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Cleveland exhibitions capture 20th-century New York’s gritty side

‘Sailor and Girl, Times Square, New York,’ 1939, printed 1970s, Lou Stoumen (American, 1917–1991). Gelatin silver print; 30.4 by 22.8 cm. The Cleveland Museum of Art, Gift of George Stephanopoulos, 2018.378. © Lou Stoumen Archive / Museum of Photographic Arts

‘Sailor and Girl, Times Square, New York,’ 1939, printed 1970s, Lou Stoumen (American, 1917–1991). Gelatin silver print; 30.4 by 22.8 cm. The Cleveland Museum of Art, Gift of George Stephanopoulos, 2018.378. © Lou Stoumen Archive / Museum of Photographic Arts

CLEVELAND — A New York Minute: Street Photography, 1920–1950 and Ashcan School Prints and the American City, 1900–1940 opened in July at the Cleveland Museum of Art (CMA). The exhibitions explore urban life in New York City during the first half of the 20th century through street photography and urban realism in printmaking.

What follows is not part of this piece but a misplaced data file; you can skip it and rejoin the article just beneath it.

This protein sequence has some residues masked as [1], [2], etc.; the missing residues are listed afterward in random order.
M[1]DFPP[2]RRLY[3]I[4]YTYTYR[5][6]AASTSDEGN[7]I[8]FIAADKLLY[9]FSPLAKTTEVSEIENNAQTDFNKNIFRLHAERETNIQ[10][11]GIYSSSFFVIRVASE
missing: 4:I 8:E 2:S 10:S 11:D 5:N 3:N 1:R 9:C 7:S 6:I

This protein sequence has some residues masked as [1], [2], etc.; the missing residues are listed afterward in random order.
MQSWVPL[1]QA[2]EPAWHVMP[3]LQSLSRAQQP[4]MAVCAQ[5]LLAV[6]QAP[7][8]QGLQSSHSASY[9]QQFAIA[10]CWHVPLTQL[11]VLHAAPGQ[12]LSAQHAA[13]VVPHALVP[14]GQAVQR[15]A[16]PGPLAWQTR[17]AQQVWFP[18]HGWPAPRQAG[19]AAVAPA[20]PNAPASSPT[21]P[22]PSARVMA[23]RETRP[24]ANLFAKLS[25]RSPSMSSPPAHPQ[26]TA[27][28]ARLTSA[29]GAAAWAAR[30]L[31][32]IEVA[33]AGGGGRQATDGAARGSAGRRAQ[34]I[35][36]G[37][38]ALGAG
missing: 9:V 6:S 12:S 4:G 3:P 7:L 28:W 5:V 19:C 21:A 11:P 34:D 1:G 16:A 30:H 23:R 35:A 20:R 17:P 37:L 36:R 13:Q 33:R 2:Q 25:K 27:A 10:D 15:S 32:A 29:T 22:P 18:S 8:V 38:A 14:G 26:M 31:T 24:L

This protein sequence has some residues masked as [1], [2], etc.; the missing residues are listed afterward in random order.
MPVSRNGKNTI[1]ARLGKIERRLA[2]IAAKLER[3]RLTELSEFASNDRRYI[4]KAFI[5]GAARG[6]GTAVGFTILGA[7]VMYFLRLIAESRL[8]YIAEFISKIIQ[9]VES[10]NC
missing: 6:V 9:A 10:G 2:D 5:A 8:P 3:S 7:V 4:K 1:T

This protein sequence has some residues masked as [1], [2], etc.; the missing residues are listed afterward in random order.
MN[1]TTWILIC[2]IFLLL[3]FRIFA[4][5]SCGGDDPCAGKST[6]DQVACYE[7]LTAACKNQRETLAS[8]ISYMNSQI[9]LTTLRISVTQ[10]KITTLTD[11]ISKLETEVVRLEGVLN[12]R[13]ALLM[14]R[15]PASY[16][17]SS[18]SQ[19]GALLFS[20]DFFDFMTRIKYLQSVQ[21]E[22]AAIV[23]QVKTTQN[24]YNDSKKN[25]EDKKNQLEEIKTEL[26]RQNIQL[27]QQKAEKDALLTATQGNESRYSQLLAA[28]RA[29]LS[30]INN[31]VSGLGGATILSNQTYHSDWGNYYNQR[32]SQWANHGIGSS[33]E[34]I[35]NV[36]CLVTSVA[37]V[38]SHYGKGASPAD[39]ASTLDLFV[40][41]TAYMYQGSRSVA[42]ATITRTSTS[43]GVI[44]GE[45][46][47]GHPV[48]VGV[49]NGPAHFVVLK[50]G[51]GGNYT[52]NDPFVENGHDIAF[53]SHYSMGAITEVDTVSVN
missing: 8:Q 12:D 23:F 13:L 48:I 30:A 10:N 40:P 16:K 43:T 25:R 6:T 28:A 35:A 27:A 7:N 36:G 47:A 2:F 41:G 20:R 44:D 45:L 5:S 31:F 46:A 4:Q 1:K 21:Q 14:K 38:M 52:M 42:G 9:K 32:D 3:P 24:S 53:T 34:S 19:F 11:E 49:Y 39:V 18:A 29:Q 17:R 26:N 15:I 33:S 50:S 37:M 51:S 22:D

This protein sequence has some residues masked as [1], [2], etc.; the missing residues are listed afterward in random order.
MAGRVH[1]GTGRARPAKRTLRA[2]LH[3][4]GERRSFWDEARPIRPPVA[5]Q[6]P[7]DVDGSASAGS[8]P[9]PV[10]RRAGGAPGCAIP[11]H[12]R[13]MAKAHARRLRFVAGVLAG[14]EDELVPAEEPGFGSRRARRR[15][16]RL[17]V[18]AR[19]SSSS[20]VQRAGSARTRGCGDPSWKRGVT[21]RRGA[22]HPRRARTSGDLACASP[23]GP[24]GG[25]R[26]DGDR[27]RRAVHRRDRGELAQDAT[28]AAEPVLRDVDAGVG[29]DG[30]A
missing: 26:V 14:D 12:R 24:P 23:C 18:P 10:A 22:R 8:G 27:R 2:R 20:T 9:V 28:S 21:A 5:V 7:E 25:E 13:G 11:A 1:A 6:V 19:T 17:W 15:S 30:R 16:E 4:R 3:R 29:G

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Ashcan School: a radical departure from the perfect world

A John Sloan oil painting of a New York City street scene made $77,500 plus the buyer’s premium in August 2015 at Eros Auctions, Inc.

A John Sloan New York City street scene made $77,500 plus the buyer’s premium in August 2015 at Eros Auctions, Inc.

NEW YORK — When it first appeared around 1900, the Ashcan School was a radical departure from the prevailing style of American Impressionist scenes of pretty girls and idealized landscapes. The Ashcan School wasn’t a school per se, but a loose art movement that embraced a journalistic, documentary approach and social realism, forsaking art for art’s sake.

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